. . . And Last Out

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I looked around at the surrounding peaks. Out there was Hill 950, where the radio relay station had been positioned; Hill 881S, where forty Marines had been killed during the siege; Hill 861, the location for more than a year of two gun crews from my unit. I couldn’t remember where my own people had been, couldn’t tell one hill from another, which bothered me; I looked closely but couldn’t see any bomb craters. U.S. aircraft had dropped the equivalent of 1,300 tons of bombs per day around Khe Sanh. My battalion had fired more than 150,000 artillery rounds into those hills, but I saw no sign. 1 remembered the airstrip as being absolutely level, but the whole area was on an incline. My friends kept asking me questions about the siege, where things had been located, but I had no answers. I didn’t know; everything seemed different now.

Only a few hundred Vietnamese soldiers had been within the perimeter of the base during the siege, but many thousands had spent that winter and spring in the surrounding hills. I felt sympathy for them. For every rocket, mortar, or artillery round they fired into the base or at our hill positions, we fired ten. They had no air support, while we continuously rained high explosives, white phosphorous, and napalm upon them, using everything from helicopters to B-52s. They must have been terrified then, but did they ever come here now? Were they curious about this place?

We walked around with our guide, heeding his warning not to stray too far from the airstrip. The area still contained quantities of unexploded munitions. It was sunny, warm, and breezy; a perfect place to camp. It was very peaceful. There were two young men probing the ground with long sticks, searching for the voids that would indicate the location of old bunkers, hopeful they could find something with salvage value. One of them sold me the brass casing from an artillery round for twenty cents. Seventeen of our trucks had been badly damaged by rocket fire during the siege, and we had buried them in the ground. I wondered if anyone had found them. I picked up several pieces of shrapnel and a few bullets for souvenirs. Machine-gun-belt links were rusty but still plentiful.

There seemed no point in remaining here; we had a long trip back to Hue. But I didn’t want to leave. I wanted to identify something I knew.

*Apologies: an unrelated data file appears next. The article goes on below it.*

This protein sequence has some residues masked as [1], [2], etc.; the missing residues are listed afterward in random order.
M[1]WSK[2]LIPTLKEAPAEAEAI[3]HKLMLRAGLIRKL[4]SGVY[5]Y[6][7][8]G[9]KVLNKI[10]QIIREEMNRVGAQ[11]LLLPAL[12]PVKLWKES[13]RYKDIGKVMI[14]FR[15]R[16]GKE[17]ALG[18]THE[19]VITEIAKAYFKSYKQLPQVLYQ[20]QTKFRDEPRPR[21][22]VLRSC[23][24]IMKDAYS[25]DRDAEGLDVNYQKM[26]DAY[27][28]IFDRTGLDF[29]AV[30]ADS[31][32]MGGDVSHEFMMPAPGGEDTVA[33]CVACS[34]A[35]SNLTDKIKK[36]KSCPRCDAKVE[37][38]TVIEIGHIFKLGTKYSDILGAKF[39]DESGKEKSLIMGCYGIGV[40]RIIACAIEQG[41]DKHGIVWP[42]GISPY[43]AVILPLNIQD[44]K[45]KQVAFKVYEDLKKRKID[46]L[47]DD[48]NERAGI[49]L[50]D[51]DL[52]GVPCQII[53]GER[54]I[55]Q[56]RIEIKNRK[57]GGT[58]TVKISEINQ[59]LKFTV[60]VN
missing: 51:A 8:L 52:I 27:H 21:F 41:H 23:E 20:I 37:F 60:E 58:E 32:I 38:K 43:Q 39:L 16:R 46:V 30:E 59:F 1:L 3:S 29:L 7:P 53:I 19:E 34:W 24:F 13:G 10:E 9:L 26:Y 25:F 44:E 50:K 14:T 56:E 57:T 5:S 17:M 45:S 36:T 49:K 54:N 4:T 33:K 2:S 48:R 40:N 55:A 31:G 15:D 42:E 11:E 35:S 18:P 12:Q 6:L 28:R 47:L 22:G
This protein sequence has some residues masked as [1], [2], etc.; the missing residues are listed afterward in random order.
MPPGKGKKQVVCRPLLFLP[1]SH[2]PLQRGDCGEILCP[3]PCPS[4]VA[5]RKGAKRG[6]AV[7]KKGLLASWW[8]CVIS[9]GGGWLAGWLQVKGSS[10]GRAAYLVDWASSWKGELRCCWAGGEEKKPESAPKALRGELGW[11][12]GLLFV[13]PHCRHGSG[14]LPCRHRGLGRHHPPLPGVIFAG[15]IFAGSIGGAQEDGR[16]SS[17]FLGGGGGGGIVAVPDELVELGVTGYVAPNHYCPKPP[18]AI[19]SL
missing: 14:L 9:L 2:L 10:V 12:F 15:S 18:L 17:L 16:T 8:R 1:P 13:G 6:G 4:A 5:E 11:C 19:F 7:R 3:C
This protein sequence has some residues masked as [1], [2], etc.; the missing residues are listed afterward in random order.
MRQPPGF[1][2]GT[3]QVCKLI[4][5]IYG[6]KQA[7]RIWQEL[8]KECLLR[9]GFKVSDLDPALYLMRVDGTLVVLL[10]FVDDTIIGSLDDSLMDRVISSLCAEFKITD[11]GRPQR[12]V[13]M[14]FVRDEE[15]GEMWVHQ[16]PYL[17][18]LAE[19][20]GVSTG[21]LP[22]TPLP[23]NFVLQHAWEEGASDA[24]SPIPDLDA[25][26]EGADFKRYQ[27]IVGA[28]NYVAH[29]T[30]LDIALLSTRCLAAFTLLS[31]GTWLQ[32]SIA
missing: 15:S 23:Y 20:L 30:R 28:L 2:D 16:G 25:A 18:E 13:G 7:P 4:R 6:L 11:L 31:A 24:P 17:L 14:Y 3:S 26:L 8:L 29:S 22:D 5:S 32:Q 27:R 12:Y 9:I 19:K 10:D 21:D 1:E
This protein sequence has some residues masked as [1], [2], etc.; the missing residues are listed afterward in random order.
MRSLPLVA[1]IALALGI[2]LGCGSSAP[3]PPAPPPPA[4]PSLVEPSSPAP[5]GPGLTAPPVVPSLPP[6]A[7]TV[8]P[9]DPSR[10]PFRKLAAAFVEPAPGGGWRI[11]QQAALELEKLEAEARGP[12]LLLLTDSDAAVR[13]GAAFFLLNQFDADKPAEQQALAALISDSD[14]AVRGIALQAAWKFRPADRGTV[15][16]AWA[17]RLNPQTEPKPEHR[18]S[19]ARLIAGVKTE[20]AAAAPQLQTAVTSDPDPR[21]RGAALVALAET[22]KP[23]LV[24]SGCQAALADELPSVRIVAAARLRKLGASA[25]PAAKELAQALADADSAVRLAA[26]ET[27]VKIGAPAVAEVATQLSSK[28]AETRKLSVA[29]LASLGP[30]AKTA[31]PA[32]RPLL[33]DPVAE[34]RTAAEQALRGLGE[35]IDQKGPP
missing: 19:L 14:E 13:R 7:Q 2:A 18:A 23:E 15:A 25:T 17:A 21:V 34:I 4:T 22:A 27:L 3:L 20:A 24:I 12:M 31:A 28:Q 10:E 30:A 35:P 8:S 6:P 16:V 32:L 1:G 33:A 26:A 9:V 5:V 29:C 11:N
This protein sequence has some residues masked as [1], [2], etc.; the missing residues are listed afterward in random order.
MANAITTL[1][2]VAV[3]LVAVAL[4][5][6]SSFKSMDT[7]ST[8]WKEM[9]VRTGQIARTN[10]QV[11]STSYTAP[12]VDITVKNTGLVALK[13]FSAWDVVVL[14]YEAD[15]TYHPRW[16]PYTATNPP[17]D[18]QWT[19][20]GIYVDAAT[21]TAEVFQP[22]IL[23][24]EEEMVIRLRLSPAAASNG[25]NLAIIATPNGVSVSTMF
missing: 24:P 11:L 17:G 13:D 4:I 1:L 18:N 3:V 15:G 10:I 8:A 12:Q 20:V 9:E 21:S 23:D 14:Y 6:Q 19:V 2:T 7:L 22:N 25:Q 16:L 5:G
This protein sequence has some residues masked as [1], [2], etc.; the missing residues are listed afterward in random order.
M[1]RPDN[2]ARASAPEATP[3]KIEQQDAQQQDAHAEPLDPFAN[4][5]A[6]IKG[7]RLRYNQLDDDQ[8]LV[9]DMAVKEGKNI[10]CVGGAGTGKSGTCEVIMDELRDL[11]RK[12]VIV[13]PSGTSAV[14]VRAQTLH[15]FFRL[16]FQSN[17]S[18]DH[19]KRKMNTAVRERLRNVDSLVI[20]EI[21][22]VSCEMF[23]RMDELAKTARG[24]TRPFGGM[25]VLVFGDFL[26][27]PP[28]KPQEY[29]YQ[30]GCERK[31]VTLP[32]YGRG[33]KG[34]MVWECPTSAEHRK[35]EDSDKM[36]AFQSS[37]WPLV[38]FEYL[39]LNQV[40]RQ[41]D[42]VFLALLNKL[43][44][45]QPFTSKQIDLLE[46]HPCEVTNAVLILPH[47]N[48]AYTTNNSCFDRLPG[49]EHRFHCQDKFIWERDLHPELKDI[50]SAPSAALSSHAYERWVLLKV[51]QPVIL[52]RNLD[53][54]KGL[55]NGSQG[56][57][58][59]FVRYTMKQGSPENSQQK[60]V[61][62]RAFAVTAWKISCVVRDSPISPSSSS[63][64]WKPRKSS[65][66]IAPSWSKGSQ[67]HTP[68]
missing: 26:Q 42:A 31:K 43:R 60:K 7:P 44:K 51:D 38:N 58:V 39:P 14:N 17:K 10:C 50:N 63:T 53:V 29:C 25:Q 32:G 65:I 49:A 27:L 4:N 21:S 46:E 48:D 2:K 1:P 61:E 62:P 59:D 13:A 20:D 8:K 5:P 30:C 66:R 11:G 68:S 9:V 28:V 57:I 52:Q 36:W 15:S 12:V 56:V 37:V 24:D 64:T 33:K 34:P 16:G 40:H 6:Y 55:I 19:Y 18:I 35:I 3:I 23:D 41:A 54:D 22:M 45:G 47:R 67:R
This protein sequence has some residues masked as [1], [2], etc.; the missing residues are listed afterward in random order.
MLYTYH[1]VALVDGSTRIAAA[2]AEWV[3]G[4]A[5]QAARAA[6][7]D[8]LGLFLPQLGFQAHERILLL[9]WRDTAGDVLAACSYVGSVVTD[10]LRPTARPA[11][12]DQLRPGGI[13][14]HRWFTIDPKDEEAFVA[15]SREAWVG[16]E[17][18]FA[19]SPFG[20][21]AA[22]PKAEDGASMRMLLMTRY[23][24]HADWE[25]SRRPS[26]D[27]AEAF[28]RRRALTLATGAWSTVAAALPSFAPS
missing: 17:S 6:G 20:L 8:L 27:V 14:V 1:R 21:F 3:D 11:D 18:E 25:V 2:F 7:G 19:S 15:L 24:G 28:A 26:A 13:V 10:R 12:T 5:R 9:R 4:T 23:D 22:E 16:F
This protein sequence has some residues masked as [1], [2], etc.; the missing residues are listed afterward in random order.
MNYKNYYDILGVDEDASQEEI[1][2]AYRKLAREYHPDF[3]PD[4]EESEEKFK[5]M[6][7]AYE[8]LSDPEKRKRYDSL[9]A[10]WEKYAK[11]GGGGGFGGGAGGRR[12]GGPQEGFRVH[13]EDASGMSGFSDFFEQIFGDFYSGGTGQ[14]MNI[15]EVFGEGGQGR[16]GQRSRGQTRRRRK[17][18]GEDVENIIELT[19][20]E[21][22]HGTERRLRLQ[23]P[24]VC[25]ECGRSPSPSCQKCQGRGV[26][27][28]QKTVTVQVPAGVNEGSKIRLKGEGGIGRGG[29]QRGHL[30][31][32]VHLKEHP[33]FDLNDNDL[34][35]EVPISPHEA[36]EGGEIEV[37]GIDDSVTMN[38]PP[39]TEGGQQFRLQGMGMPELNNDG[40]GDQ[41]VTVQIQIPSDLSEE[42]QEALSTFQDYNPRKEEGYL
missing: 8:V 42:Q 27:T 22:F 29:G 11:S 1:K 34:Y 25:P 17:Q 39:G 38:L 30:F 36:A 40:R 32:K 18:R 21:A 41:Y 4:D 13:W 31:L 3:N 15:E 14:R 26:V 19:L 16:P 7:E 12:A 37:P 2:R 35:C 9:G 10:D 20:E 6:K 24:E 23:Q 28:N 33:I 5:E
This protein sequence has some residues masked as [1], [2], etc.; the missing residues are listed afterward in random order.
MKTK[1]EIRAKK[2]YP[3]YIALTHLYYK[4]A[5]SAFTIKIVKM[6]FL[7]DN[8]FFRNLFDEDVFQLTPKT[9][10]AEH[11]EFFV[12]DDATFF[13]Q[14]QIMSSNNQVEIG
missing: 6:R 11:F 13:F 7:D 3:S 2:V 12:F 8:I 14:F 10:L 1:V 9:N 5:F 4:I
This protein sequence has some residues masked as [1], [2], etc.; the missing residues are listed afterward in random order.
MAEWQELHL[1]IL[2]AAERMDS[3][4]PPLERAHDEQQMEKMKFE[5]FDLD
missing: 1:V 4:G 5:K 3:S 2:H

The guide motioned for us to go back to the van. I noticed an old boot, a fan belt, and part of a gas grenade as we walked. The guide asked if we wanted to take a picture of the monument. Near the highest elevation point was a shabby masonry monument that I had never heard of, well adorned with Vietnamese graffiti. We took pictures and asked the guide to translate the Vietnamese inscription:

LIBERATED BASE MONUMENT THE AREA OF TACON PONT BASE BUILT BY UNITED STATES AND SAIGON PUPPET . BUILT 1967. AIRFIELD AND WELL CONSTRUCTED DEFENSE SYSTEM. CO LUONG [town] DONG HA [county] QUANG TRI [province]. UNITED STATES AND ARMY PUPPETS USED TO MONITOR MOVEMENT AND TRIED TO STOP ASSISTANCE FROM THE NORTH INTO THE BATTLE OF INDOCHINA (3 COUNTRIES) . AFTER 170 DAYS AND NIGHTS OF ATTACK BY THE SURROUNDING LIBERATION ARMY, TACON (KHE SANH) WAS COMPLETELY LIBERATED . THE LIBERATION ARMY DESTROYED THE DEFENSE SYSTEM FOR THE BATTLE OF INDOCHINA . 112,000 U.S. AND PUPPET TROOPS KILLED AND CAPTURED . 197 AIRPLANES SHOT DOWN . MUCH WAR MATÉRIEL WAS CAPTURED AND DESTROYED . KHE SANH ANOTHER DIEN BIEN PHU FOR UNITED STATES .

“Amazing, truly amazing,” I mumbled. Our side had in fact broken the siege—and then abandoned the base—and the cost in lives had been in the hundreds.

The sun was getting low in the sky, fading like a spent flare. The light was good for photographs. The things I found in Vietnam had always been there. Most of what I couldn’t find was the baggage of the American presence, things that had been imposed upon Vietnam from without. There was no reason for them to still be there. The driver was awake and waving his hand for us to come back to the van. Tim had read about the battle at Khe Sanh for a history course he was taking at New York University.

“What’s the matter, Peter,” he asked, laughing. “Isn’t that the way you remember it?”

“No, not exactly,” I said.

“It’s their monument, right? I guess they can write on it whatever they want,” he replied, taking a few last pictures of the hills.